Industry Trends

3 Effects Robotics Will Have on Manufacturing


The Bureau of Labor Statistics reports that American manufacturers are the most productive in the world. Today, more than 12 million Americans are employed directly in manufacturing.

Thanks to advanced technology and automation, robots play a huge role in this productivity. We believe they will continue to do so for a number of reasons.

1. Robotics will lower manufacturing costs.

The Boston Consulting Group predicts that manufacturing labor costs could be 16 percent lower in the world’s 25-biggest export nations through 2025.

Predicted labor cost reductions across the globe:

  • South Korea: Robots will cut labor costs by 33 percent
  • Japan: Robots will cut labor costs by 24 percent
  • U.S. and Canada: Robots will cut labor costs by 22 percent

The cost of owning and operating robots is getting cheaper, too. The cost of an advanced robotic spot welder, for example, has plunged from $182,000 in 2005 to $133,000 last year. By 2025, the cost is expected to drop to $100,000.

Safety is another concern in the manufacturing industry.

“At Apple Rubber, we use robots for the repetitive jobs that can cause long-term health issues for employees,” says John Tranquilli, materials manager. “With robotic pickers, we can eliminate those health issues as well as avoid any dangers associated with injection or molding machines. Robots save us money, time and risk.”

2. Robots will promote efficiency and human creativity.

Many people believe that as robotics become more cost-effective, machines will end up doing more of the work that humans currently control. Not necessarily.

Rodney Brooks, co-founder of Rethink Robots, believes robots will help manufacturers automate tasks inside factories so that human workers are free to take on more creative and complex jobs. Robots would ultimately help with efficiency, not replace workers.

Brooks’ company will soon be releasing a new manufacturing robot, “Baxter,” that will be able to learn tasks, recognize objects and react intelligently to force. At a price of $22,000, Baxter is much cheaper than traditional manufacturing robots, too.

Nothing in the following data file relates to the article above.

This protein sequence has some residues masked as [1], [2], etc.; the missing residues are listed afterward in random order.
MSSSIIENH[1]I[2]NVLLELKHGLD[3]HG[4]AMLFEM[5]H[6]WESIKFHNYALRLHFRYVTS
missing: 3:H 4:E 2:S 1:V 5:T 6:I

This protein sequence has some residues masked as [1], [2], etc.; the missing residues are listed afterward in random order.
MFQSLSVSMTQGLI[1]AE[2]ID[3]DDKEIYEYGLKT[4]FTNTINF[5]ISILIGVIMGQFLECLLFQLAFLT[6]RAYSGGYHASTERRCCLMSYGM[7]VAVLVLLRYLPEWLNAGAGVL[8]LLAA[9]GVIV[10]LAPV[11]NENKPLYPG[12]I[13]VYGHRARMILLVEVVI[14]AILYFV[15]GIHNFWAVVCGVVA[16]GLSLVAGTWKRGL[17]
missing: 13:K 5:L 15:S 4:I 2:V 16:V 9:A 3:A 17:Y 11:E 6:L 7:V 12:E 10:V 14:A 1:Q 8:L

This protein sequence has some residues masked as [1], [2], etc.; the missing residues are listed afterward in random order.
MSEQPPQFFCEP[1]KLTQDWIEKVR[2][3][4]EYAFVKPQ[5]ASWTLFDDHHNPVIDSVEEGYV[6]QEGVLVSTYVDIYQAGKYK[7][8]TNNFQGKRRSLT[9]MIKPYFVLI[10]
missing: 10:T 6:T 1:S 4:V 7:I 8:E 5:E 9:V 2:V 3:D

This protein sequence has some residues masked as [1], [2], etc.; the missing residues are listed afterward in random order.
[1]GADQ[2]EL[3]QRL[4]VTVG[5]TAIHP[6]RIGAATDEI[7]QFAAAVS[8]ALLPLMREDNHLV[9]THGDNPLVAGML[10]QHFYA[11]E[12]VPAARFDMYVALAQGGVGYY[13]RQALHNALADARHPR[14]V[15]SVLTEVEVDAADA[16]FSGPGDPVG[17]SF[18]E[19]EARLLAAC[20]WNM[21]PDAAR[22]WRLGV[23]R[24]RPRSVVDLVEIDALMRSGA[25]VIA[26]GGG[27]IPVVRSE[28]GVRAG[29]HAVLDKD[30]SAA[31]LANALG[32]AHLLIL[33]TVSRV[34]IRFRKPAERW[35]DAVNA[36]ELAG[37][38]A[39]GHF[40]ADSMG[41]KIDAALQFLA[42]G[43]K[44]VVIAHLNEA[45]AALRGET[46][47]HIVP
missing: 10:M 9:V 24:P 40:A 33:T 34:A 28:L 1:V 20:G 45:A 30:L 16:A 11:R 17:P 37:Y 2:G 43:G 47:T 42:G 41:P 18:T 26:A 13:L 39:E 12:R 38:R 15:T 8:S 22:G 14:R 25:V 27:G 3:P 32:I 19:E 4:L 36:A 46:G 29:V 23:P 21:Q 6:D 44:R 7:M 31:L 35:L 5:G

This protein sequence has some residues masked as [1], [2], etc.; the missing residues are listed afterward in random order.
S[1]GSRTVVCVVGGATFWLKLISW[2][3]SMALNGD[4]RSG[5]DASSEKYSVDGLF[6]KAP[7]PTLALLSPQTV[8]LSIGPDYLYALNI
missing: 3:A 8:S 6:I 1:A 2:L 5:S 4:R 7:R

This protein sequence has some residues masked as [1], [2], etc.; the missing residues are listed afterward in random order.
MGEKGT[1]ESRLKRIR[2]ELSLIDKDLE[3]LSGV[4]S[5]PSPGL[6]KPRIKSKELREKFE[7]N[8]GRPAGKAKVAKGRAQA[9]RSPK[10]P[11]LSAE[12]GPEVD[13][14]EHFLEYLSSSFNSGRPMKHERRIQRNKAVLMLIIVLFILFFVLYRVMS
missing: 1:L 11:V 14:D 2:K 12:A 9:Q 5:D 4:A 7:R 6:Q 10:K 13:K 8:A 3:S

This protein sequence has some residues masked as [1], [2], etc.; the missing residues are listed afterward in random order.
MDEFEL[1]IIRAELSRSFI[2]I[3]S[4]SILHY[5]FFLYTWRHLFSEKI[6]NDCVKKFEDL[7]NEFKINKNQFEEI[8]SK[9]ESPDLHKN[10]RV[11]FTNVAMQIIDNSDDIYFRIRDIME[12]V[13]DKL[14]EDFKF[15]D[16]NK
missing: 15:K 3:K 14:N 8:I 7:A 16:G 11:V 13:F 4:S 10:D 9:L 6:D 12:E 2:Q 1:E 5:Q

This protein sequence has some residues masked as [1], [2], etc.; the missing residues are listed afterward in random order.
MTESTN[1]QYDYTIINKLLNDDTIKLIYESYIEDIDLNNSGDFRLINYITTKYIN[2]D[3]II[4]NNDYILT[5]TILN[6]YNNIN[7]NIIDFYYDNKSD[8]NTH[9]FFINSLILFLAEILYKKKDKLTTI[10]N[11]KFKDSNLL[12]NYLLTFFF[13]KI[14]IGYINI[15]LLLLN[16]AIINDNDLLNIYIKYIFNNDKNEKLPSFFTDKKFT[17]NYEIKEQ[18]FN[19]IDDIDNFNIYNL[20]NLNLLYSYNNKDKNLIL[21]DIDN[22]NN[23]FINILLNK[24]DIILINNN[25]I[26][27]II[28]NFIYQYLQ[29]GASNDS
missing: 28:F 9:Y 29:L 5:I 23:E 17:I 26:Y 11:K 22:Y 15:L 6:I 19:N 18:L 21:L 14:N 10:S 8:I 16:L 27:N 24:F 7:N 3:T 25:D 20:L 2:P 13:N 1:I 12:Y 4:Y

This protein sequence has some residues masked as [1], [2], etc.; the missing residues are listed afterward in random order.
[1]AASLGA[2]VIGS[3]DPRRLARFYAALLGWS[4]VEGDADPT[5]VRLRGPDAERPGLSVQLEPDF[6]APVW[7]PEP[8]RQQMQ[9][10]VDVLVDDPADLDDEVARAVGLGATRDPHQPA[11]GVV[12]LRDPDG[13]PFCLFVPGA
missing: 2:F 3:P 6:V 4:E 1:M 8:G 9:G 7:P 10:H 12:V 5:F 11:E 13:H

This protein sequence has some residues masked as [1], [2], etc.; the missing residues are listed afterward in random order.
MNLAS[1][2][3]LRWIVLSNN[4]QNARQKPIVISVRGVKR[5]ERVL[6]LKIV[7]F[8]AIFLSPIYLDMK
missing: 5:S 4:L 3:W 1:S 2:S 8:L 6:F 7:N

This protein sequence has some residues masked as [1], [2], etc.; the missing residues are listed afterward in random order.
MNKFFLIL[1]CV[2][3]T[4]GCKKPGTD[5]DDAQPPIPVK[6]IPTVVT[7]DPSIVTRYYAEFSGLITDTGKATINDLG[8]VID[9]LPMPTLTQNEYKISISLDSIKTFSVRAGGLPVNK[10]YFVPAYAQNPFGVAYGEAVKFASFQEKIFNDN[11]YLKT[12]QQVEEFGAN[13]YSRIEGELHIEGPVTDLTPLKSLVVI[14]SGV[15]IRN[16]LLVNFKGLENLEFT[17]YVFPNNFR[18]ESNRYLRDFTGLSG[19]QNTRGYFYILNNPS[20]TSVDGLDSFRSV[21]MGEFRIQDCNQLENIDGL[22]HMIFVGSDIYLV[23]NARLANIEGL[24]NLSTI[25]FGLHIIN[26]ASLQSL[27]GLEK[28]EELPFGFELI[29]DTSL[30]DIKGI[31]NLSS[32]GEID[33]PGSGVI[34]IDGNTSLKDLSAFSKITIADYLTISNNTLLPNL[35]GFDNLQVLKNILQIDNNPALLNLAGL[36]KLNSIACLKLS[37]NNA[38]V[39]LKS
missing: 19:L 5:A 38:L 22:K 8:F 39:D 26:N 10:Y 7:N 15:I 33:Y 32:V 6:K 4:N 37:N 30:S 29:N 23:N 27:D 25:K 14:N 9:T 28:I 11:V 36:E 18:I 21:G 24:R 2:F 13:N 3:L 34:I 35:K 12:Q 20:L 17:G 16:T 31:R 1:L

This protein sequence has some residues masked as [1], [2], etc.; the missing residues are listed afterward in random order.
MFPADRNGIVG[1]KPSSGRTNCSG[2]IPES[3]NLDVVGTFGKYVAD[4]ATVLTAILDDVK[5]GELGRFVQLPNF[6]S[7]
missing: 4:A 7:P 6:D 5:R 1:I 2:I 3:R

Baxter is the first of a new generation of smarter, more adaptive industrial robots that can work seamlessly alongside human coworkers.

3. Robotics will create and promote new U.S. jobs.

Robots currently perform 10 percent of manufacturing tasks, reports the Boston Consulting Group. By 2025, however — as robots become more affordable and capable of performing more complex tasks – robots are projected to perform 25 percent of these tasks.

Increasing the use of robots will help create jobs as well as keep manufacturing work in the United States.

“We are spending hundreds of billions of dollars doing this kind of work in China,” Brooks notes. “We want companies to spend that here, in a way that lets American workers be more productive.”

John Tammy, Forbes writer and author of Popular Economics, believes robots will help free up human workers and bring the promise of newer, more innovative jobs:

“Robots will ultimately be the biggest job creators in history,” he notes. “Economic growth is about production. It’s about producing more with less. While the car erased all sorts of job functions, the prosperity that followed its mass production shows very clearly that the jobs were replaced with much better ones. This is the stuff of a dynamic, advanced industry.”

An increase in automation will change the way companies collaborate, operate and evaluate their processes – both now and in the future.

How do you think robotics will directly affect your organization or industry? We’d love to hear your thoughts. Leave a comment below or connect with us on Twitter @AppleRubber.